Unwanted audience participation
New York City’s mayor doesn’t own the patent when it comes to artistic persecution. Rudolph Giuliani-style art appreciation—or lack thereof—has found its way to Sacramento.
Here in the liberal heart of downtown, a mini brouhaha recently broke out at the Espresso Metro café when the paintings and collages of Sacramento artist John Davis came under fire from some of the employees.
Davis is a “hard-core statement maker, an old pro from San Francisco,” who specializes in impact art, according to friend and gallery owner Alix McQueen.
She was there on the recent Sunday when two Metro employees, upset with the graphic content of the pieces, revolted and took them down from the walls. One allegedly went so far as to toss one of the pieces to the ground, damaging it. It’s a reaction, unfortunately, that McQueen feels belies a strong ambivalence toward art in this city.
“These two people that attacked, they’re just a symbol to me of what really rests under the surface in Sacramento. It’s a real hate [of] art and artists and what they do,” she said. “They were just both practically violent.”
Davis first approached the café several weeks ago, showing slides of his controversial work to the manager, work that includes depictions of Dr. Ruth as a nymphomaniac and Charles Manson embracing singer Perry Como. The manager agreed to the Sunday showing, a decision that surprised Metro employee Mark Reddick.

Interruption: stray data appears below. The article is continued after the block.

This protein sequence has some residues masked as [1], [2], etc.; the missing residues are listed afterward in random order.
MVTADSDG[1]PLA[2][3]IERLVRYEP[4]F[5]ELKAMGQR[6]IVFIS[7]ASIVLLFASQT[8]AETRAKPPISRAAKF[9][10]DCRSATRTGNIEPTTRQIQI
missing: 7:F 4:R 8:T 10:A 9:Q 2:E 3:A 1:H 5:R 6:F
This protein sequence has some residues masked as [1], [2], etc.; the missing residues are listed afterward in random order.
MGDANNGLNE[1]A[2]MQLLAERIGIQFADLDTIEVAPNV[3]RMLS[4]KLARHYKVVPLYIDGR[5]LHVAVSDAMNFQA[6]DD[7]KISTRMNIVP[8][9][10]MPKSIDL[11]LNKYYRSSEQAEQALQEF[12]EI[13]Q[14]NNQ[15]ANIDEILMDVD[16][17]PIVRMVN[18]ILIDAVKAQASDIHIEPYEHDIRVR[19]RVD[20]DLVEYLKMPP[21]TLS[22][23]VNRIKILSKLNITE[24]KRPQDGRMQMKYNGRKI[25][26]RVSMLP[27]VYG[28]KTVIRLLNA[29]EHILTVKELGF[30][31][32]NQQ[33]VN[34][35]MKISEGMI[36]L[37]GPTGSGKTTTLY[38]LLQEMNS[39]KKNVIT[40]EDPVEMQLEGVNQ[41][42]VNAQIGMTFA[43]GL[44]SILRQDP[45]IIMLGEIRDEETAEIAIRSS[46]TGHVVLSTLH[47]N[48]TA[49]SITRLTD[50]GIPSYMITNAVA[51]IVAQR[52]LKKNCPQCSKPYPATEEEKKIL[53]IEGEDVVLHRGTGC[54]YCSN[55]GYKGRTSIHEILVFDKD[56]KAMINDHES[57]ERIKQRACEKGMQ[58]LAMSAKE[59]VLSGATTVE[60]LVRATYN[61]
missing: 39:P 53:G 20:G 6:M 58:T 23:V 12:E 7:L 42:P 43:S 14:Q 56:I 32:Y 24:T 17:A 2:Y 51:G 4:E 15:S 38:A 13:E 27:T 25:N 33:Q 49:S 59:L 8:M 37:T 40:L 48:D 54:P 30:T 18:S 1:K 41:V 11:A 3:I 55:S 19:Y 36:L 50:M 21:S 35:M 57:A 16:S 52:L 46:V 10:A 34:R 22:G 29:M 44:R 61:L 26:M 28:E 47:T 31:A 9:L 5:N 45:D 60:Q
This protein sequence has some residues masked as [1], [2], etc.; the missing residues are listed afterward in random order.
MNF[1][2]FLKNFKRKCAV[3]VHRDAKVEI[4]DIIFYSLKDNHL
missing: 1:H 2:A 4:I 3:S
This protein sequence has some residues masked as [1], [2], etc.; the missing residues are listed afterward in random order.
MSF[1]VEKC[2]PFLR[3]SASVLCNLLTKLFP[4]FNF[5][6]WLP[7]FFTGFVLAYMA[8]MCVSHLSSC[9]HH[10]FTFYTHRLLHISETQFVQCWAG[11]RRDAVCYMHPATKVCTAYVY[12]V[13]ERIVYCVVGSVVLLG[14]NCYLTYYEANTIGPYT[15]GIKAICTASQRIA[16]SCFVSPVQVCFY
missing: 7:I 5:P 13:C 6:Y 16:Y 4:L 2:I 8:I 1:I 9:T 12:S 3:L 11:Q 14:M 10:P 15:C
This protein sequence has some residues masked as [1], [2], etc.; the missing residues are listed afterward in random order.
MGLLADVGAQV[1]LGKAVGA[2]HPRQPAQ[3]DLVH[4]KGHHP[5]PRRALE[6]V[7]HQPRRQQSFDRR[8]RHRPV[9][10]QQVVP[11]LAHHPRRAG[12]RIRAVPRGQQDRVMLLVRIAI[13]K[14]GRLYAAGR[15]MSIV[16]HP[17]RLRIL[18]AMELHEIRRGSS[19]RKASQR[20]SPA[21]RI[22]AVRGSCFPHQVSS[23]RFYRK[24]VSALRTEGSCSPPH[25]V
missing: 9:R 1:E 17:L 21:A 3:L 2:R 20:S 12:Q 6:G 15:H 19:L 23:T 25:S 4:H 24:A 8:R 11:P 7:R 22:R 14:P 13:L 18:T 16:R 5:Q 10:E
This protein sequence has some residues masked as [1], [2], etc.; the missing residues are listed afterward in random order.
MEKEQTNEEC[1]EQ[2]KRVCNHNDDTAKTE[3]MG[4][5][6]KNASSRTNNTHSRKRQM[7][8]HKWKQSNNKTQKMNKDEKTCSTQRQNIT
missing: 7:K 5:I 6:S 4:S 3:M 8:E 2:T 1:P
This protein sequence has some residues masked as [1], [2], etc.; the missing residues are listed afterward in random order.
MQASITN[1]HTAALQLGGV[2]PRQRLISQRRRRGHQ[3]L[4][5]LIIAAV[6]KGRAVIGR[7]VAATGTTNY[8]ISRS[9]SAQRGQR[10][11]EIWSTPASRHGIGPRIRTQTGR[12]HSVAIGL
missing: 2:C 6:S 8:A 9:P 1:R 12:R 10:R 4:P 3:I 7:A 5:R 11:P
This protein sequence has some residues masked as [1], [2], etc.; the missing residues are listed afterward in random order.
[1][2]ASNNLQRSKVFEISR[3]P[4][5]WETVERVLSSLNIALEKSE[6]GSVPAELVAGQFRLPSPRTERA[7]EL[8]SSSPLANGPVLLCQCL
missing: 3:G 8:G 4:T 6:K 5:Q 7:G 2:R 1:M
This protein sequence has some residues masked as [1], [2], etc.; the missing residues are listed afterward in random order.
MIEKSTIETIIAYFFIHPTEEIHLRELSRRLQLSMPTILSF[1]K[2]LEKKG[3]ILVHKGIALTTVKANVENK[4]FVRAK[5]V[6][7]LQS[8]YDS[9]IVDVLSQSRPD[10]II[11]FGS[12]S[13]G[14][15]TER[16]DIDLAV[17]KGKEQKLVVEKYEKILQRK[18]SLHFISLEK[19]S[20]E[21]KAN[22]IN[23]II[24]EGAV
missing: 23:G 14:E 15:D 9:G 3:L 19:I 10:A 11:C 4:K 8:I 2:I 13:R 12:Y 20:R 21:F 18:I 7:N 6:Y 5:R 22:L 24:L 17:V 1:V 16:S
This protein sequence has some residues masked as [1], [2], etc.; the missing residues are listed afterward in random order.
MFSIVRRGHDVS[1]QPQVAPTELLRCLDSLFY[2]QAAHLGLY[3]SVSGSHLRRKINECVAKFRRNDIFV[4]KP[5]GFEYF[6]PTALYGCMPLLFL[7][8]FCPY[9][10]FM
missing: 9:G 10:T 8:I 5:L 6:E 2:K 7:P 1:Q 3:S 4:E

“I think she just basically glanced at the small slides,” Reddick said. “If you don’t look at it [closely], it just looks like colorful blotches.”
With slightly upper middle-class customers that often come in from the church across the street, Reddick feels it’s unlikely his manager would have agreed had she been more scrutinizing.
What resulted is that the two employees almost immediately took down his art, accusing Davis of being mentally ill with a childlike grasp of his craft. But McQueen defends the style as protest art.
Reddick said two older women and a little girl that had just come in from the church service across the street sat next to a painting of a chainsaw and grinning phallus.
“As I glanced over, the little girl had her finger on the painting asking a question about it. Then Olivia runs over and takes it down, and they’re like, ‘That’s disgusting,’ kind of under their breath. They didn’t seem too shocked by it, but they definitely said they didn’t like it.”
As for Davis, he seems pleased with the reaction his art elicited: “Any kind of work that doesn’t cause a strong reaction, then the artist hasn’t done his job. Either I want people to love my artwork or hate it. At least I made an impact.